The Reddit frenzy has been hogging the media limelight of late. As wildly popular subreddit WallStreetBets (WSB) continues to grow in subscribers, so too does its collective purchasing power.
Today, r/wallstreetbets has 8.8 million subscribers and counting.
Many folks on the forum aren’t just looking to make a quick buck over the shortest timeframe possible; they’re quite angry at the big money on Wall Street. And they’re more than willing to take on excessive amounts of risk to bring the pressure to the big-league shorts.
For or against the Reddit forum WallStreetBets?
Simply put, the days of easy money in short-selling are over.
The risks involved with betting against even the worst of stocks have skyrocketed. And if you think the folks at WSB are finished, you may be in for an unpleasant surprise if you’re thinking about going short any company. Betting against the crowd at WSB is a reckless endeavour that could be detrimental to your wealth. At the same time, joining the herd probably isn’t a good idea unless you understand that you’re speculating, not investing.
We’re all about long-term investing at the Motley Fool, not speculating to make a quick buck. But if you are enticed by the action on Reddit’s WSB channel, I think there is one stock that I’d be willing to give the green light for. As you may have guessed, that stock is BlackBerry (TSX:BB)(NYSE:BB).
Is the frenzy at BlackBerry over?
BlackBerry shares have had more than their fair share of booms and busts over the last several months. Euphoric good news stories followed back vicious sell-offs have become the norm for shareholders of BlackBerry.
The folks at WSB have given the shorts at BlackBerry a bit of a squeeze back in January. Today, the stock has shed around 45% of its value and is a compelling “buy the dip” opportunity for longer-term thinkers in a company that could prove to be one of Canada’s biggest turnaround stories of all-time.
While there’s no telling if all the hungry speculators have been taken out of the stock, which still sits up over 106% year-to-date, I view the stock as the least speculative stock that’s made WSB’s radar while shares are at $17 and change.
Unlike the other short-squeeze opportunities on WSB’s hit list, BlackBerry actually has a lot going for it. The collaboration with Amazon.com Web Services (AWS) is exciting, the QNX business will finally be looking up as COVID-19 pressures wane, and the stock still isn’t nearly as expensive as most of its peers based out of Silicon Valley.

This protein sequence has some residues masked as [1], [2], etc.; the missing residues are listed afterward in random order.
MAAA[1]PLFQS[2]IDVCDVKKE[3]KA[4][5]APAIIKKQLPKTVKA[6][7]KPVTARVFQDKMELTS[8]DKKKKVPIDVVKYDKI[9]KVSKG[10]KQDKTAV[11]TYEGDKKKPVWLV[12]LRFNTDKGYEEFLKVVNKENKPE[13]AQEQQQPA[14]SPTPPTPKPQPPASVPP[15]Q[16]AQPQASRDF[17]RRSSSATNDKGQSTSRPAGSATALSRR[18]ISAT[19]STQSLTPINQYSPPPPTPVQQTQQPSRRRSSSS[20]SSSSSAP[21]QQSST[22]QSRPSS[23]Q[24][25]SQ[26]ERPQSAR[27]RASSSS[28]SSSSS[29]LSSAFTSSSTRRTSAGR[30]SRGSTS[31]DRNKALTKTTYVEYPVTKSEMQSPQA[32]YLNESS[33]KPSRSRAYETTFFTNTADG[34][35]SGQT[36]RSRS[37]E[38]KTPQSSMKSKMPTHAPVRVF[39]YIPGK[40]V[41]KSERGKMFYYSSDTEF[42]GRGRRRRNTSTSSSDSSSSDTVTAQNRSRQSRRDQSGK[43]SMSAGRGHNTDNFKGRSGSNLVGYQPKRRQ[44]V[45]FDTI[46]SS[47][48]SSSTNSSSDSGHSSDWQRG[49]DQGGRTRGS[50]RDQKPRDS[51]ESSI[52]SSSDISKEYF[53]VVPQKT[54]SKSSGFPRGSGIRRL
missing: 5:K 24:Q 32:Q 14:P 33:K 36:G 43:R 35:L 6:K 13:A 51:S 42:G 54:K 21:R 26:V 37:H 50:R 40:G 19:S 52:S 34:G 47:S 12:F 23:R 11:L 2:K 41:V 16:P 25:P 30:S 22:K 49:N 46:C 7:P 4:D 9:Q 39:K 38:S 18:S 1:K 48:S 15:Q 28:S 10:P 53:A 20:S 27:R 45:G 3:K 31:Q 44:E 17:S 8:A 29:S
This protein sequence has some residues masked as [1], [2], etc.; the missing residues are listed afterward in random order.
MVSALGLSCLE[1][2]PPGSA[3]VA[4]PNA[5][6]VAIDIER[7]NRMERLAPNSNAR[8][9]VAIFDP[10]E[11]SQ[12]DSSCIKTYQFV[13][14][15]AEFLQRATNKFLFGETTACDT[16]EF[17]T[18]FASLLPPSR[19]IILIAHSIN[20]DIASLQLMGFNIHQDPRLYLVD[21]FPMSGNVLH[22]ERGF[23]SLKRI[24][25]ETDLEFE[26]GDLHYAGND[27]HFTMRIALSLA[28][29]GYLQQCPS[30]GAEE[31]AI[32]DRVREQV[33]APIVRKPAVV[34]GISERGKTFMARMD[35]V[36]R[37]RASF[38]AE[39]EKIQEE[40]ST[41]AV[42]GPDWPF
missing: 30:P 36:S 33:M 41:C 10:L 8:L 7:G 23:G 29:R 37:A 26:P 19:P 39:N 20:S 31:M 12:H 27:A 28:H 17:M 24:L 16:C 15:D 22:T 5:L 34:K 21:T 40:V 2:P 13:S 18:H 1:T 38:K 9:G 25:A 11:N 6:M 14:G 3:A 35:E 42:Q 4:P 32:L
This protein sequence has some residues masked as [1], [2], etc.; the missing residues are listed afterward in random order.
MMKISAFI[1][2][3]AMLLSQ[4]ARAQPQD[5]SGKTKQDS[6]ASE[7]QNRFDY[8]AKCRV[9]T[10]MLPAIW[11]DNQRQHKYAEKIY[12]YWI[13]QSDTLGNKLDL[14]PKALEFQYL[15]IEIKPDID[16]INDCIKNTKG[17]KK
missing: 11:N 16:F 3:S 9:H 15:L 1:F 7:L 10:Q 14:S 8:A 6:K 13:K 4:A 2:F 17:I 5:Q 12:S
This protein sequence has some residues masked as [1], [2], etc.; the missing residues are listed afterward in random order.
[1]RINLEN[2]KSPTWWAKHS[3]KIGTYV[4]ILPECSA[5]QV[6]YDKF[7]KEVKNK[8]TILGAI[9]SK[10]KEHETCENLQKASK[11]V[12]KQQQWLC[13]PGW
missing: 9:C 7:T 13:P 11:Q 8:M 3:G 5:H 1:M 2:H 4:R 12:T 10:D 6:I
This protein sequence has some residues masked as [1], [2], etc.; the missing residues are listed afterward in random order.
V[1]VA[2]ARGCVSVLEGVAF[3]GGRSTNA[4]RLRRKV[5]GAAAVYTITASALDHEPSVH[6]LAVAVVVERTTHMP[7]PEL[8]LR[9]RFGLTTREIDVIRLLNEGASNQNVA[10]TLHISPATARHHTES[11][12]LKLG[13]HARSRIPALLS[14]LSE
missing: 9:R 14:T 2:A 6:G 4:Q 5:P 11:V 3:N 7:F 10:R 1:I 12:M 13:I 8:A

After the latest +50% plunge, BB stock trades at 7.7x sales. That’s not a high price to pay for a firm that’s heavily involved in the cybersecurity scene. While I’ve often referred to BlackBerry as a difficult turnaround stock to evaluate, given all the moving parts and acquisitions that have been made over the years. This difficulty in valuing the stock, I believe, was a top reason why I thought BB stock was a gem that was hiding in plain sight.
While I have no idea what BlackBerry’s next move will be over the short-term, I’d look to initiate a quarter position today, with the intention of buying more on a further pullback. And if WSB bids up the stock again, I’d look to either hold or trim the name to make a quick profit. BlackBerry stock is a turnaround story that’s worth hanging onto for years, if not decades at a time, whether or not it’s in the spotlight of Main Street.
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John Mackey, CEO of Whole Foods Market, an Amazon subsidiary, is a member of The Motley Fool’s board of directors. Fool contributor Joey Frenette has no position in any of the stocks mentioned. David Gardner owns shares of Amazon. The Motley Fool owns shares of and recommends Amazon. The Motley Fool recommends BlackBerry and BlackBerry and recommends the following options: long January 2022 $1920 calls on Amazon and short January 2022 $1940 calls on Amazon.